Green Bay expected big things from Graham after signing him last offseason, but he was a relative disappointment with only 636 yards receiving and two touchdowns. Graham deserves credit for gutting out a thumb injury late in the year, but the expectation that he’d replace Jordy Nelson’s production didn’t come to fruition.

A.J. Green, WR, Bengals

Green has missed significant time in two of the last three seasons, sitting out seven games last year due to a toe injury. For the second straight year, Green’s production when he did play was also down significantly with only 77 receiving yards per game after averaging at least 80 yards from 2012-2016.

Full 25

By: Seth Trachtman

 

Falcons Beat Bucs On Back Of Devonta Freeman To Move to 9-5

Written by Chris Wesseling at NFL.com

Devonta Freeman overcame a pair of fumbles to pound out a season-high 194 yards from scrimmage and a touchdown, leading the Atlanta Falcons (9-5) to a 24-21 victory over the Tampa Bay Buccaneers(4-10) in Week 15. The Falcons held on for the win after Patrick Murray missed a 54-yard field-goal attempt as time expired. Here’s what we learned from Monday night’s action:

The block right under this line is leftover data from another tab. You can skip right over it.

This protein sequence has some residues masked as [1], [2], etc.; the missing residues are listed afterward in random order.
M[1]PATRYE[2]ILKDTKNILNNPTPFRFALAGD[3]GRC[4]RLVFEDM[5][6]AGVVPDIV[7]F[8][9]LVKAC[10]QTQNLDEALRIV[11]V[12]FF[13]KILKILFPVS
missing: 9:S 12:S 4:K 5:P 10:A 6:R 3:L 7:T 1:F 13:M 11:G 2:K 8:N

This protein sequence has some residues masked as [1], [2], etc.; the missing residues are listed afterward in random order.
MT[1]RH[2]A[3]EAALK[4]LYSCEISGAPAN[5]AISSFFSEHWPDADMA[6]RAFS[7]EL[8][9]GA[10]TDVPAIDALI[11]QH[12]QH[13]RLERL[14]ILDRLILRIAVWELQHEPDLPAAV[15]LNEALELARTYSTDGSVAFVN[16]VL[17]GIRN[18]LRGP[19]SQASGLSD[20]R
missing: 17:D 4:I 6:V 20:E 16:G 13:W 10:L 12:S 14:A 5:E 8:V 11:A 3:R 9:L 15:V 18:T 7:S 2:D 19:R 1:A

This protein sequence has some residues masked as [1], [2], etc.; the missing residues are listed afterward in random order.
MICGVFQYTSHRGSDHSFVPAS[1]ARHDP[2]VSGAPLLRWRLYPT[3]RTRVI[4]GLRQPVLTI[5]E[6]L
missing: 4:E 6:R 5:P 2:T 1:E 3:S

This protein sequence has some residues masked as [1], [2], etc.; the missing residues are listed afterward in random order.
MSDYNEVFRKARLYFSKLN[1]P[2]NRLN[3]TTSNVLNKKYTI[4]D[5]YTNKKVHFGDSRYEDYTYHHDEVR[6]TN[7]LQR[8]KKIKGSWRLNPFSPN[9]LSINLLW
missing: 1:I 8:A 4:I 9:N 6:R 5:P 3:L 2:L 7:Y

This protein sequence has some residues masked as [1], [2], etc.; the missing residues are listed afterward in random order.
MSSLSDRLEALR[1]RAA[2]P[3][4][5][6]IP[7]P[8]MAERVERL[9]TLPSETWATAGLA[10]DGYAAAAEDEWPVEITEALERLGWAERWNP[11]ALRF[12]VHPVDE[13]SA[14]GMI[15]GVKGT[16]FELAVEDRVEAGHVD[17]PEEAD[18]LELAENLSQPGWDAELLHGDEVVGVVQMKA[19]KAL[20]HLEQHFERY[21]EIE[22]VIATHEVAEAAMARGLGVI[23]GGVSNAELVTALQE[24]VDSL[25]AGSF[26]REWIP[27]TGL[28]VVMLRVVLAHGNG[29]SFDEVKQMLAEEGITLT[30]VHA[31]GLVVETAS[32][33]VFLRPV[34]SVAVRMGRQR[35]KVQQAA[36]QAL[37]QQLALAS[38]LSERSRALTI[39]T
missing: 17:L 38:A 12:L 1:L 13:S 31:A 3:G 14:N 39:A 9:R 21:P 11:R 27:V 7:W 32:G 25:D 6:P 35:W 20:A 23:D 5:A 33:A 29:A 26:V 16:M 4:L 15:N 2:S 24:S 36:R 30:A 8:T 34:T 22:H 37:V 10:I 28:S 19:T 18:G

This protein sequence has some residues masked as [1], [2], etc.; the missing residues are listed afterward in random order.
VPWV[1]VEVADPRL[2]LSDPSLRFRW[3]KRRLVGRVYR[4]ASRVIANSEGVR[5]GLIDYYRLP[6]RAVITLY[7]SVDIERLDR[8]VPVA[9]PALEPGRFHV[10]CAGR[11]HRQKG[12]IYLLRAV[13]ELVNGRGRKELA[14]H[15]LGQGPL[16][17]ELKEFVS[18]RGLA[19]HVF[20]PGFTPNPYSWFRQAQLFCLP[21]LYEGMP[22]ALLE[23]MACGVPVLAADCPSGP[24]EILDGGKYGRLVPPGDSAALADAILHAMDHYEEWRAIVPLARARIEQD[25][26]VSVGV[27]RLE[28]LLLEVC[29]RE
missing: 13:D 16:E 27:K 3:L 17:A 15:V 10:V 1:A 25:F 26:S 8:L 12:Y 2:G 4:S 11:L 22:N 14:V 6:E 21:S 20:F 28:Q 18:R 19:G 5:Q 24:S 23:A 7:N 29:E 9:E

1. The final two weeks of the NFC South’s season set up as a round-robin tournament to establish playoff seeding among three contenders. Due to tie-breaker advantages, the Falcons will succeed in defending their division crown if they win out. If they lose next week at New Orleans, however, they will have to beat the Panthers at home in the regular-season finale to prevent the Lions, Cowboys or Seahawks from sneaking in via a late-season winning streak.

2. Atlanta’s victory officially eliminates Green Bay from the playoff picture, which leaves the Packers with little incentive to risk re-injury to Aaron Rodgers’ surgically repaired throwing shoulder going forward. Re-signing No. 3 quarterback Joe Callahan on Monday, coach Mike McCarthy acknowledged that Rodgers is “sore” after taking too many hits in Sunday’s return to game action. “We’ll see what tomorrow brings,” McCarthy added. Monday night’s result is going to bring ill tidings in McCarthy’s Christmas stocking.

3. Freeman was the Falcons’ leading rusher and top receiver. Channeling Le’Veon Bell, he made defensive backs pay at the tackle point, lowering his shoulder and driving for extra yardage. After staking his team to a 10-point lead via a 32-yard touchdown scamper in the middle of the fourth quarter, he also came through with a crucial third-down conversion just before the two-minute warning.